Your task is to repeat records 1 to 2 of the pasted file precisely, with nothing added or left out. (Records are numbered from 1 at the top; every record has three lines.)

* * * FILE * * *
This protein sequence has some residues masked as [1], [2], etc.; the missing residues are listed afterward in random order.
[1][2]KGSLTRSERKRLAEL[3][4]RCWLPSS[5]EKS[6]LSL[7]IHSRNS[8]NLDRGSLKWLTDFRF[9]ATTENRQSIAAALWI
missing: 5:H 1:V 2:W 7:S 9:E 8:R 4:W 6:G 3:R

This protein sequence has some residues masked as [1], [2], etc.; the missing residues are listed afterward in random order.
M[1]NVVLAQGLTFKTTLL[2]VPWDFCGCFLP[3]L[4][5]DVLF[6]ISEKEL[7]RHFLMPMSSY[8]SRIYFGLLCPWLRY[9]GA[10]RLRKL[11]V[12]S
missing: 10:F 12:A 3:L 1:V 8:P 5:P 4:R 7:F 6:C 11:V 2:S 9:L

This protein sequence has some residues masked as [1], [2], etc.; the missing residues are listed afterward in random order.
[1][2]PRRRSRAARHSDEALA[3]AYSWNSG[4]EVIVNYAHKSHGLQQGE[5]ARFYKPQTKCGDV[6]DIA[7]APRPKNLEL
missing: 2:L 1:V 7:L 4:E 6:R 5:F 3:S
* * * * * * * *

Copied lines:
This protein sequence has some residues masked as [1], [2], etc.; the missing residues are listed afterward in random order.
[1][2]KGSLTRSERKRLAEL[3][4]RCWLPSS[5]EKS[6]LSL[7]IHSRNS[8]NLDRGSLKWLTDFRF[9]ATTENRQSIAAALWI
missing: 5:H 1:V 2:W 7:S 9:E 8:R 4:W 6:G 3:R

This protein sequence has some residues masked as [1], [2], etc.; the missing residues are listed afterward in random order.
M[1]NVVLAQGLTFKTTLL[2]VPWDFCGCFLP[3]L[4][5]DVLF[6]ISEKEL[7]RHFLMPMSSY[8]SRIYFGLLCPWLRY[9]GA[10]RLRKL[11]V[12]S
missing: 10:F 12:A 3:L 1:V 8:P 5:P 4:R 7:F 6:C 11:V 2:S 9:L